There are a lot of people who don’t get diagnosed for a very long time, and then the blood tests for Lyme disease are not perfectly accurate, to put it mildly. They miss some range of 25 to 40 percent of cases. Then Lyme disease is just, like a lot of chronic illnesses, a really weird disease. I think in the age of COVID and long-COVID and the weird aftermaths that people have had from coronavirus infections there’s more understanding of this. That you can get a disease that infects you initially, and then has just really strange systemic consequences lasting for months or years beyond that. Lyme is like that. You can get symptoms in any part of your body. You can get symptoms that resemble other diseases.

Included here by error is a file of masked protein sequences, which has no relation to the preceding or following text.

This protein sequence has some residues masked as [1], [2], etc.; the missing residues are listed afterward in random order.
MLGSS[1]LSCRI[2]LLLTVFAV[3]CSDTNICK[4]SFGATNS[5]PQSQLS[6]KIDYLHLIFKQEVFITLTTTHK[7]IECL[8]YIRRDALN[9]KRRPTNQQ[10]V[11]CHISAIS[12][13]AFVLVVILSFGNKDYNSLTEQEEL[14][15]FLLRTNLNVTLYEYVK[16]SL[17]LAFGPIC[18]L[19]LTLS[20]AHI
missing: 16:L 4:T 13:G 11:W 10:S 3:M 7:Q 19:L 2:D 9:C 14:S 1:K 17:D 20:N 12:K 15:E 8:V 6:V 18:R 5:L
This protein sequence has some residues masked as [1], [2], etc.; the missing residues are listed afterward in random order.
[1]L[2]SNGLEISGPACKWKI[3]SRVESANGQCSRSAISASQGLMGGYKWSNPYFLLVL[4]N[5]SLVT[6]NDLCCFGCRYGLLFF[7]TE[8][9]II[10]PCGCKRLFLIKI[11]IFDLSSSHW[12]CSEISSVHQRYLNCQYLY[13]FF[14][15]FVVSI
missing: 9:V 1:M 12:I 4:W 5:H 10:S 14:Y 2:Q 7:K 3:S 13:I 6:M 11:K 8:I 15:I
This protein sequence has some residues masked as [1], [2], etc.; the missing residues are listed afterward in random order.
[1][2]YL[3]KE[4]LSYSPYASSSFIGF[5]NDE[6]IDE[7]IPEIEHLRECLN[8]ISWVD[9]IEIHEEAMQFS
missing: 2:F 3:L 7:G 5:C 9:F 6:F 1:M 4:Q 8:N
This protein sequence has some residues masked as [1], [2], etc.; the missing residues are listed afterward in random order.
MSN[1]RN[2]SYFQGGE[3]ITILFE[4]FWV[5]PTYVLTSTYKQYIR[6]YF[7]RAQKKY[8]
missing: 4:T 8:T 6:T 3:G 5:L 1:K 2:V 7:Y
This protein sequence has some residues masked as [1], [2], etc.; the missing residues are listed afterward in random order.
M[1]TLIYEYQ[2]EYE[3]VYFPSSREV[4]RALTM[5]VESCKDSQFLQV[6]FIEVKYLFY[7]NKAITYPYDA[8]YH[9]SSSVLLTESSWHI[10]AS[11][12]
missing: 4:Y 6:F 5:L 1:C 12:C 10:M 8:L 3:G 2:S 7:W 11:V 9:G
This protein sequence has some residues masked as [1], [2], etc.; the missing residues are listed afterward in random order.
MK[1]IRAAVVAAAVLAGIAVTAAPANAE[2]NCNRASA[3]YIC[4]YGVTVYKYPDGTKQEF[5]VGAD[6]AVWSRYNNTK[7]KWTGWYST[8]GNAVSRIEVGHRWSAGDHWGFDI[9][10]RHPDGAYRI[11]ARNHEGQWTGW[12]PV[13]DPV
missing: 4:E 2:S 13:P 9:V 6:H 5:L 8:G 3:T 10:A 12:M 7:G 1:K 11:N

In my case I had chest pain that would be diagnosed as phantom heart attacks, I had digestive problems, I had musculoskeletal pain. So it imitates a lot of different diseases and you can shuttle as I did for a little while from one specialist to another, getting an endoscopy, a look at your stomach one day, a heart test the next day, something in your groin the day after that. It really takes someone who has a certain experience with the weirdness of the disease, sometimes, to put a lot of these signs together and actually give you a diagnosis. Then if you’re in one of these long-term cases, as I ended up being, there’s just no certain treatment protocol. Some people get better by just taking antibiotics for an extra month. Some people take antibiotics for years and years. Some people try obviously much stranger things than that in order to get better.